We have temporarily put our solar panels on the roof of the workshop, because the building we eventually want to put it on is not there yet. However, there was an issue with some trees blocking the sun in the early morning from autumn equinox to spring equinox; the panels were only registering a charge of 1.5 Amps that time of the day. The trees were also invading the space allocated for a woodshed and a carport, which cannot be built there unless the trees were removed.
One tree was deformed and in an inconvenient location. The other tree had 2 main trunks, with one trunk leaning over the proposed carport location. That trunk had to be removed completely, and the other trunk was cut to a height so it can pollard. The pollarding will be trained to not grow back over the proposed carport. In essence the tree received a severe pruning to control the direction of growth and allowing sunlight to hit the temporary solar panel location.
It was a difficult job: there were overhead powerlines to the house, the workshop closeby, a struggling avocado tree that we desperately did not want to damage and a stack of roofing iron on the ground in the area as well. We had help from a local friend; it was a 2 man job with a borrowed cherry picker. Sometimes ropes needed to be attached and pulled by the man on the ground to “steer” the falling branches.
The results of a day’s job, with twisting and turning with chainsaw in a small, wobbly cherry picker, and ropes pulling branches here and there, were better than expected. The avocado tree was undamaged, and its lonely avocado is still there (it’s a young tree). Nobody was hurt and we ended up with a lot of usable material.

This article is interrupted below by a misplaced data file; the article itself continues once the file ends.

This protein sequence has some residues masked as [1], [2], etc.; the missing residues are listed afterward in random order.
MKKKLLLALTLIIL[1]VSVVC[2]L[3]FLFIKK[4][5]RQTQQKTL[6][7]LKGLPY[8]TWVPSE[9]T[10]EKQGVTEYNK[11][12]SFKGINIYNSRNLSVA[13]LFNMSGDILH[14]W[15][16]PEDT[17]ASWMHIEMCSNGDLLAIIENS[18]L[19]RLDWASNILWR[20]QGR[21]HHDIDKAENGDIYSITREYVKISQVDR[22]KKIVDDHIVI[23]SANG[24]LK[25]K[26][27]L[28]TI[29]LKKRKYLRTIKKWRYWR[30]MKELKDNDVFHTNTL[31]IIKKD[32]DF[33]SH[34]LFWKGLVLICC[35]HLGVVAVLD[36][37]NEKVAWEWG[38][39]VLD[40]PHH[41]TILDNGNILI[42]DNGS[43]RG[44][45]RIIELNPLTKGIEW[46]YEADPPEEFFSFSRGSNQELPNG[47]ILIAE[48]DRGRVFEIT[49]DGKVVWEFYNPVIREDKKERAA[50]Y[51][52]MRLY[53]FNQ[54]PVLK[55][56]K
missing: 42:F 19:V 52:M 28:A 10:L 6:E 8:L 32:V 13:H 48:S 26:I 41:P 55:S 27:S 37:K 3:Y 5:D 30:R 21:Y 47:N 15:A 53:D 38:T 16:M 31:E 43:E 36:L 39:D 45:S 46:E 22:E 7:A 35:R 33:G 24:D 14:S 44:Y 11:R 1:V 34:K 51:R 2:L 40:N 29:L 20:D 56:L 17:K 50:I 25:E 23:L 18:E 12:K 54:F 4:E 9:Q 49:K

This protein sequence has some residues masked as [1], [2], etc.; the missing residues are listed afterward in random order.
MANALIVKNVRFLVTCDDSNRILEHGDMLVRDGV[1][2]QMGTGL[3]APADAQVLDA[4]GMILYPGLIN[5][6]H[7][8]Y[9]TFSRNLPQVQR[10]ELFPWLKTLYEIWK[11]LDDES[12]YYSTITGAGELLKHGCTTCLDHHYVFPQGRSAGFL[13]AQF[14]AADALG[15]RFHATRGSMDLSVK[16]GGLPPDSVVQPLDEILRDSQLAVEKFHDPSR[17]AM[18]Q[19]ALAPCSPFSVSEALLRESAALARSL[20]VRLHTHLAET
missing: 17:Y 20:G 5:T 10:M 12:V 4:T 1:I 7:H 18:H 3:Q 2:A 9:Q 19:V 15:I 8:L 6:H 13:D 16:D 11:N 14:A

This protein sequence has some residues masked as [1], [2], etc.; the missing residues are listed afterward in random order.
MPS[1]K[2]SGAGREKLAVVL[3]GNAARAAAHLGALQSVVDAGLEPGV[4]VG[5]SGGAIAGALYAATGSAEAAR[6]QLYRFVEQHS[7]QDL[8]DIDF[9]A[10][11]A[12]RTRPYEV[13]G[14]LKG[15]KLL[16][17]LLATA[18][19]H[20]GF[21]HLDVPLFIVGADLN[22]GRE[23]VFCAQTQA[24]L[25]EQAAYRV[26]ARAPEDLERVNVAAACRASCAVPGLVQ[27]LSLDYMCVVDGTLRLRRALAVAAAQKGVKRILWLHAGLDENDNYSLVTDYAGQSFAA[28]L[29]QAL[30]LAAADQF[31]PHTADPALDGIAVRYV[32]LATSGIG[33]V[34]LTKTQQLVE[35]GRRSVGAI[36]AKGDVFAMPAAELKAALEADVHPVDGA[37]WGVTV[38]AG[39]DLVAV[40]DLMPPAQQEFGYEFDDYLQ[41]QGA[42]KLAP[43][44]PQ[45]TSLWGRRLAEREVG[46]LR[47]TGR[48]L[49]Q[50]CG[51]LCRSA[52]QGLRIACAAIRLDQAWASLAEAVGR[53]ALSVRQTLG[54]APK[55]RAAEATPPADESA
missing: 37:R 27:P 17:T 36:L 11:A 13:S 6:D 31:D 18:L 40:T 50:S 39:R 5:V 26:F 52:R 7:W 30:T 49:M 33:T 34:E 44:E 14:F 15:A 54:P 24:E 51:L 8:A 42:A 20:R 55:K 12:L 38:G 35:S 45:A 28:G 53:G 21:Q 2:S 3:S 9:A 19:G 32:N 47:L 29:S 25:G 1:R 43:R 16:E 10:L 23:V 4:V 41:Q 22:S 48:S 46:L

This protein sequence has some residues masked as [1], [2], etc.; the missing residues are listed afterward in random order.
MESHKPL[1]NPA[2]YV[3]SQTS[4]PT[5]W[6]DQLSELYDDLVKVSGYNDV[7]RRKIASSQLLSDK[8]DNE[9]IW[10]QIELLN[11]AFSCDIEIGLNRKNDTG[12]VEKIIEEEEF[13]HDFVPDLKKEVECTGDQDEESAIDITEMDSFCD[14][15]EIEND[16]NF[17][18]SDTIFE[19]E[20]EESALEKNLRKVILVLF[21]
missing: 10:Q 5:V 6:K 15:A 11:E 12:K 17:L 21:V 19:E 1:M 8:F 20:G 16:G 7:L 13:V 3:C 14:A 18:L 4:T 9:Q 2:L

Timber from the tree:
- The lighter material (branches, leaves etc) are used as heavy mulch under the white sapote and mulberry tree
- It is a softwood tree, and better size material will be saved and milled by us for furniture timber
- Reasonably straight lengths will be used as raised garden bed edging
- The rest will be used as firewood for our wood stove, which keeps us warm and cooks for us in winter
Our solar system now reads 8-9 Amps in the early morning, which will allow us to generate more of our own electricity, and be less dependent on the grid.
©2012 Permaculture Research Institute Sunshine Coast – More than one purpose for every job done